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Hill of Tara and Newgrange

Since Dublin is relatively isolated from many of the traditional Irish destinations, I chose to spend my full day in Ireland visiting the nearby Boyne Valley and taking in the the countryside. Specifically, I joined a tour by Mary Gibbons that took us to the Hill of Tara and Newgrange.

The Hill of Tara dates to Neolithic times (~3000 BC). It’s most popularly known as serving as the seat of the Irish kings (~600 AD), and more recently (~1900) it was excavated by British Israelites who thought that the Ark of the Covenant was buried there. Currently (October 24, 2007), it’s basically just a hill.

Newgrange is part of the Brú na Bóinne complex (a collection of Neolithic chamber tombs). Built between 3300-2900 BC, it’s an UNESCO World Heritage Site that’s 500 years older than the Great Pyramid and predates stonehenge by 1,000 years. The Newgrange tomb was excavated and restored between 1962-1975, and it was discovered that on the Winter Solstice, the sun’s light illuminates the inner chamber for 17 minutes. I joined the tour group and squeezed through the entrance to see the inner chamber firsthand (no pictures allowed), and I entered the lottery for a chance to watch the Winter Solstice in person.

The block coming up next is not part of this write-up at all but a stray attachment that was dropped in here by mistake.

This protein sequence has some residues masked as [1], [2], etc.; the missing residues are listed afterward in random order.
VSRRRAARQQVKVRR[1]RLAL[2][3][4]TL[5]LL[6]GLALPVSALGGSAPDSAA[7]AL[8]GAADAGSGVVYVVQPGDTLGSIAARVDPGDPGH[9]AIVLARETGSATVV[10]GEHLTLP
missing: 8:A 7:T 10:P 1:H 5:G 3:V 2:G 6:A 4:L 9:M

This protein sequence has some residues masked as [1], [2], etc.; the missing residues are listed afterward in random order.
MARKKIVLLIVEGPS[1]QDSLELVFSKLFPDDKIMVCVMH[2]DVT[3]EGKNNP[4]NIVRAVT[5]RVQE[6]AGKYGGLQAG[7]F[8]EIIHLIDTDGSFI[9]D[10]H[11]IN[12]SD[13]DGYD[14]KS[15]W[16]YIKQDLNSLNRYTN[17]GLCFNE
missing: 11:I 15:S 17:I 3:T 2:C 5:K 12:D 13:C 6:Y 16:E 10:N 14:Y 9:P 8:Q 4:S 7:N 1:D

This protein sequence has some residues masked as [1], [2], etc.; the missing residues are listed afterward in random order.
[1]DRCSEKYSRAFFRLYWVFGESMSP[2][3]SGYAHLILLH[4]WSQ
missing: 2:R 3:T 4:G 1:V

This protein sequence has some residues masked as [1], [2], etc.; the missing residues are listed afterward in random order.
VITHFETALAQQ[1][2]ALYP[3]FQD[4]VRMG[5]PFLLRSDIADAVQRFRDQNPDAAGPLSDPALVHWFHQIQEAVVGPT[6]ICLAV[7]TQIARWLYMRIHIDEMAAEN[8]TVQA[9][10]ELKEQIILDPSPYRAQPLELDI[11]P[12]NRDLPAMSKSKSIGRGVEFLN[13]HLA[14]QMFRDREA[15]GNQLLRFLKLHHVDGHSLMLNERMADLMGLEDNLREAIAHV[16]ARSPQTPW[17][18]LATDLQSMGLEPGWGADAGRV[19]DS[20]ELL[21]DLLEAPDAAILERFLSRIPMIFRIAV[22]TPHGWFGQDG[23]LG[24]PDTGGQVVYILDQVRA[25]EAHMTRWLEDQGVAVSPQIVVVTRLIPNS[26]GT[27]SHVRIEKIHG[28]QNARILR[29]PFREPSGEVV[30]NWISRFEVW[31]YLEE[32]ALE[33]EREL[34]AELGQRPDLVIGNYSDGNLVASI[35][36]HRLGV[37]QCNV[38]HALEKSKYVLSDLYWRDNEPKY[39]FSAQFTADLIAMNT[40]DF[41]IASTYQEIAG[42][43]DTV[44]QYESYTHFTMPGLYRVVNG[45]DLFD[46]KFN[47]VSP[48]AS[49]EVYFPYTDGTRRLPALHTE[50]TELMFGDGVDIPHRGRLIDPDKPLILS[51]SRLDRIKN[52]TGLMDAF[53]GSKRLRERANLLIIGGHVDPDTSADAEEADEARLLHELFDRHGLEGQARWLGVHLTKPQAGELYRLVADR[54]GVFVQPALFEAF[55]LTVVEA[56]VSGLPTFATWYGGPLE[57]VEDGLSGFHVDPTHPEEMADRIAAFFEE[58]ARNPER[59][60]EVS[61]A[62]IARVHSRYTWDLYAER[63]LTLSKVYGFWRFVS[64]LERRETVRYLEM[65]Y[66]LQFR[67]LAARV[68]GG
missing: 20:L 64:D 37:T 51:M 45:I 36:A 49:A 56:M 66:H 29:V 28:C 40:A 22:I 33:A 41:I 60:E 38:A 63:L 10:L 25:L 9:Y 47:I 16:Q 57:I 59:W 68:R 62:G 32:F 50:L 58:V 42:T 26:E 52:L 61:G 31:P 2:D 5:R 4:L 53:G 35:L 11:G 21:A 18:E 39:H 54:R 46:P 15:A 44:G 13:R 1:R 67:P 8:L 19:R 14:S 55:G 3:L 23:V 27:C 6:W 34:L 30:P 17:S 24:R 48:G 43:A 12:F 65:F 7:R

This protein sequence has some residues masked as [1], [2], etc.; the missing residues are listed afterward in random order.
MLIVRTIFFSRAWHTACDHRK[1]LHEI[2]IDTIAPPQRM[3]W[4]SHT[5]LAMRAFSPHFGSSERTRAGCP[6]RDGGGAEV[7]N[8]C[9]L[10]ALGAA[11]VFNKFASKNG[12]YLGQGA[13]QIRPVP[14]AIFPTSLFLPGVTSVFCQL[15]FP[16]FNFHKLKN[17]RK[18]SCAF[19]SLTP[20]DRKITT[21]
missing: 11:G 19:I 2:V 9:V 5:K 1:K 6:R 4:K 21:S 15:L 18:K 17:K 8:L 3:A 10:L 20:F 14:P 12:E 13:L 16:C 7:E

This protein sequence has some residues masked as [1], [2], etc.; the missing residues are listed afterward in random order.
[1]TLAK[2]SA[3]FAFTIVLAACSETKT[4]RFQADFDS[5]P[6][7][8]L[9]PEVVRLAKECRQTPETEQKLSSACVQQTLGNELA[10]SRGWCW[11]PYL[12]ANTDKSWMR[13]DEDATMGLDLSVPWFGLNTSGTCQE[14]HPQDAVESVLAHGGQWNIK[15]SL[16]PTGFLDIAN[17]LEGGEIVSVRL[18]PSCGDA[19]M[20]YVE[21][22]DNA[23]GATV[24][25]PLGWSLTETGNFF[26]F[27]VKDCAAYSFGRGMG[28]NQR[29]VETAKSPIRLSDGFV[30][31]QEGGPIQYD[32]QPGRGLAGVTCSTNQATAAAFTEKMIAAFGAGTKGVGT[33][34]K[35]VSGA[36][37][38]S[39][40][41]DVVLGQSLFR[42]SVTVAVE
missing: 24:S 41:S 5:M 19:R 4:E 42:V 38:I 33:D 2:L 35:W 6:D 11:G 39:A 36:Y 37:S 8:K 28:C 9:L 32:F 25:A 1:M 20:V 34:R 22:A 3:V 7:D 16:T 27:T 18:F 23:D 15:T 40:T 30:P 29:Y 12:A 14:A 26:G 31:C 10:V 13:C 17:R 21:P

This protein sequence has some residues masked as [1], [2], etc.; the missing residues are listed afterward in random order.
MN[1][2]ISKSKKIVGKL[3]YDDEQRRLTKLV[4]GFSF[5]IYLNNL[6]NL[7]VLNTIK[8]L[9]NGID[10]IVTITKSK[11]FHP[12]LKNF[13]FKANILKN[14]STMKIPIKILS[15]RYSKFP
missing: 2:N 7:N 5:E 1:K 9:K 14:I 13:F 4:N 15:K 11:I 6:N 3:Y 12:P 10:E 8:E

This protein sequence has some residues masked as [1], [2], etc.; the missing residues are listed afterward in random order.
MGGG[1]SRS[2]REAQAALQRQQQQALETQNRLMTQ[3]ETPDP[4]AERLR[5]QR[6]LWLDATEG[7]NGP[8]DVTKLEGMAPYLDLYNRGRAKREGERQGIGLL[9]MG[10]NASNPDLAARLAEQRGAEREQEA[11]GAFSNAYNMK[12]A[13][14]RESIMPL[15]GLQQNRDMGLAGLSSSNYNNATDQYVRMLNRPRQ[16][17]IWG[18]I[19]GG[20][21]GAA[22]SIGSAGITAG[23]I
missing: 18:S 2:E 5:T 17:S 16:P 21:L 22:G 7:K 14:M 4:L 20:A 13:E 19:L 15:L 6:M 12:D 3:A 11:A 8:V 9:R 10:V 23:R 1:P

The view from the Hill of Tara.

Newgrange.

The view from Newgrange.

Megalithic art at the base of Newgrange.

The white quartzite restoration of the Newgrange facade.

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